State Laws Addressing Radon, Mold and Secondhand Smoke
Illinois revised its radon disclosure law to incorporate disclosure requirements for radon in rental housing. Illinois Comp. Statutes Chap. 420, §46/25. The law does not require testing, but establishes a landlord's duty to disclose known elevated radon levels in certain circumstances.
Duty to Disclose. Under the law, landlords must notify current and prospective tenants of a dwelling unit about any radon hazard revealed by the landlord's testing of that unit. The law also requires landlords to disclose to prospective tenants of a residential unit any radon hazard revealed by the current tenants' testing of that unit, unless the landlord's subsequent testing demonstrates that a hazard does not exist. The disclosure requirements apply only to dwelling units located below the third story above ground level.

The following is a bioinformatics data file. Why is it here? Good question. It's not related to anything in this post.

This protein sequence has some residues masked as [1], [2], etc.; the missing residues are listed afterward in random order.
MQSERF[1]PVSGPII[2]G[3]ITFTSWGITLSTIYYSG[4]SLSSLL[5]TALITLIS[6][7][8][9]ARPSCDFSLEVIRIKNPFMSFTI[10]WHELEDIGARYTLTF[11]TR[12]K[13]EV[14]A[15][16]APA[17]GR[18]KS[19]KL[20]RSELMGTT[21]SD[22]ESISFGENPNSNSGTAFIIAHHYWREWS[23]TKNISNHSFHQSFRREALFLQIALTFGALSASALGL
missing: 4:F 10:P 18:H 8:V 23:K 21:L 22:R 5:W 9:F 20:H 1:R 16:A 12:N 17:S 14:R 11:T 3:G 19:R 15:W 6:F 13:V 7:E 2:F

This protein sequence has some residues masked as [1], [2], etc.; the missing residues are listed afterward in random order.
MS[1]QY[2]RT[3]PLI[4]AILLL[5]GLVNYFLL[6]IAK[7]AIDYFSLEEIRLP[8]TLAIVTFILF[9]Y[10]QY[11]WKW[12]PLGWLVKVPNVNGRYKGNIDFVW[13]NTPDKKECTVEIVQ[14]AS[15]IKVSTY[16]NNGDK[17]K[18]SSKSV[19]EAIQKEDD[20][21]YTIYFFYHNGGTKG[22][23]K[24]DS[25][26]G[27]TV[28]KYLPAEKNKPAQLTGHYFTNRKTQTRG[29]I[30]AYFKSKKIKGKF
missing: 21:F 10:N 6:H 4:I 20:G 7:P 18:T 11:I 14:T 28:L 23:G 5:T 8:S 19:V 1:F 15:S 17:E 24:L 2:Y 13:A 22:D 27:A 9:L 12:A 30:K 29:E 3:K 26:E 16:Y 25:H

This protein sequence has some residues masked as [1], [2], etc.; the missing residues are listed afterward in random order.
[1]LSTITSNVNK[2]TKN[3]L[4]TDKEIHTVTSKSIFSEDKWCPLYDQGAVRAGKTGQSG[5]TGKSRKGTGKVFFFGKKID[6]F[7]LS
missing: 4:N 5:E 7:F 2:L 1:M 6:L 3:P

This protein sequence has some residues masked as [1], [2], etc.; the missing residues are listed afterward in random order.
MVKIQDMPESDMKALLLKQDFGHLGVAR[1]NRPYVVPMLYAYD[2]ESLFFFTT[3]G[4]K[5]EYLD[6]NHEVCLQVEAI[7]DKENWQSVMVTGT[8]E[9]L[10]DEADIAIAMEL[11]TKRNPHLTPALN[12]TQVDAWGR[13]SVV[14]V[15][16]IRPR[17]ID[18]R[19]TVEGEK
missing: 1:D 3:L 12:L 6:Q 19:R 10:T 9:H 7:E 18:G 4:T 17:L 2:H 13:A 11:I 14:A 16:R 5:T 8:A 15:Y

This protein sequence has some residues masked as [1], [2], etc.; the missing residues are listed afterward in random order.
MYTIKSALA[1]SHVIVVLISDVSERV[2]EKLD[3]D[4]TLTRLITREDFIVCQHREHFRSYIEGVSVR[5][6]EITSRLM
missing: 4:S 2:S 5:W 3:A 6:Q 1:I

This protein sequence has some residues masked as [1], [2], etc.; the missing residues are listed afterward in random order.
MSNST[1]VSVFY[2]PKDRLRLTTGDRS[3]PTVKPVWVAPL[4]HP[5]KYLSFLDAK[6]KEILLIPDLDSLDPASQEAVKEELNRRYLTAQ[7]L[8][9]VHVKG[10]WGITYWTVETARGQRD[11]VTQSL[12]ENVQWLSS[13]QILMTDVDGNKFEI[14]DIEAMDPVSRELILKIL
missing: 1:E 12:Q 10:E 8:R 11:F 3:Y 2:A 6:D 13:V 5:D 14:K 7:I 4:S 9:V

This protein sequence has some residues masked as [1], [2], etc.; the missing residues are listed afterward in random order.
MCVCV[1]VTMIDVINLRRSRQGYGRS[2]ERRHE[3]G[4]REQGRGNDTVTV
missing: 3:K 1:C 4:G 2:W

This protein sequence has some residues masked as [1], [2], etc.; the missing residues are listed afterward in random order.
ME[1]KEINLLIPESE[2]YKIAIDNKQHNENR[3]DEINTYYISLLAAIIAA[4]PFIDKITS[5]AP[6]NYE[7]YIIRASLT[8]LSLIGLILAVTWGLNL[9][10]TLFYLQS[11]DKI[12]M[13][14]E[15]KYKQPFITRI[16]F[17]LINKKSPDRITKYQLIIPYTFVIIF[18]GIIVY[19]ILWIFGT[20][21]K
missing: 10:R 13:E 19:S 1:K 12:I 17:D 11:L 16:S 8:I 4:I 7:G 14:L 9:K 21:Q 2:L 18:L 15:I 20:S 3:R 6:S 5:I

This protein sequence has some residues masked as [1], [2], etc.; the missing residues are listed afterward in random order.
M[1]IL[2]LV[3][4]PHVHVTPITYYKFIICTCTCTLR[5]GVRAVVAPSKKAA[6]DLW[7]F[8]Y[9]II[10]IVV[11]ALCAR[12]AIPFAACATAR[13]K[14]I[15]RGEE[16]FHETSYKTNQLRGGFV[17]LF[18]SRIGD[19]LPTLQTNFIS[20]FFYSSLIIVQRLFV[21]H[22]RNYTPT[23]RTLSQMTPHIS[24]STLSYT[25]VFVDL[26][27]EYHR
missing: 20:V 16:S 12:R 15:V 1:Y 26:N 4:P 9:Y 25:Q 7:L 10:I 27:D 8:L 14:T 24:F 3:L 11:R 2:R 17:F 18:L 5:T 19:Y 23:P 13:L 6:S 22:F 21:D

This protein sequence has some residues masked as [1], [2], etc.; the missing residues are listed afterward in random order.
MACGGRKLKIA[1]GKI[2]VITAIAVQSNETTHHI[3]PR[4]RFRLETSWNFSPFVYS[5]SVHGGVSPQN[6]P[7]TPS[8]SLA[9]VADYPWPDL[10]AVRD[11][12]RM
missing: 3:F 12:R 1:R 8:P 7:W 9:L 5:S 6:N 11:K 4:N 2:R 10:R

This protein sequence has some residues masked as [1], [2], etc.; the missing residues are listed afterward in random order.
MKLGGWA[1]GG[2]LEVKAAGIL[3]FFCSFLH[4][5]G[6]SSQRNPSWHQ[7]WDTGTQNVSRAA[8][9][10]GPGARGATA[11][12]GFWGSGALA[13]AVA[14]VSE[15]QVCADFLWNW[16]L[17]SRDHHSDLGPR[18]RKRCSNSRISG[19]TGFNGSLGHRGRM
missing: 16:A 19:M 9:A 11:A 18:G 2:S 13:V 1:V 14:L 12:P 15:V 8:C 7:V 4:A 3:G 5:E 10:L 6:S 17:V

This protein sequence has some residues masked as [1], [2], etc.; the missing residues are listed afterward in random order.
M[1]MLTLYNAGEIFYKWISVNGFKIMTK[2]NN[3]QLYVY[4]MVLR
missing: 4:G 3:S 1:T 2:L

The landlord is not required to provide this disclosure if the landlord has undertaken mitigation activities and a subsequent radon test indicates that a hazard does not exist in the dwelling unit.
The disclosure law defines "radon hazard" as "exposure to indoor radon concentrations at or in excess of" the recommended action level of the U.S. EPA or the Illinois Emergency Management Agency. 420 Il. Comp. Stat. § 420, 46/5.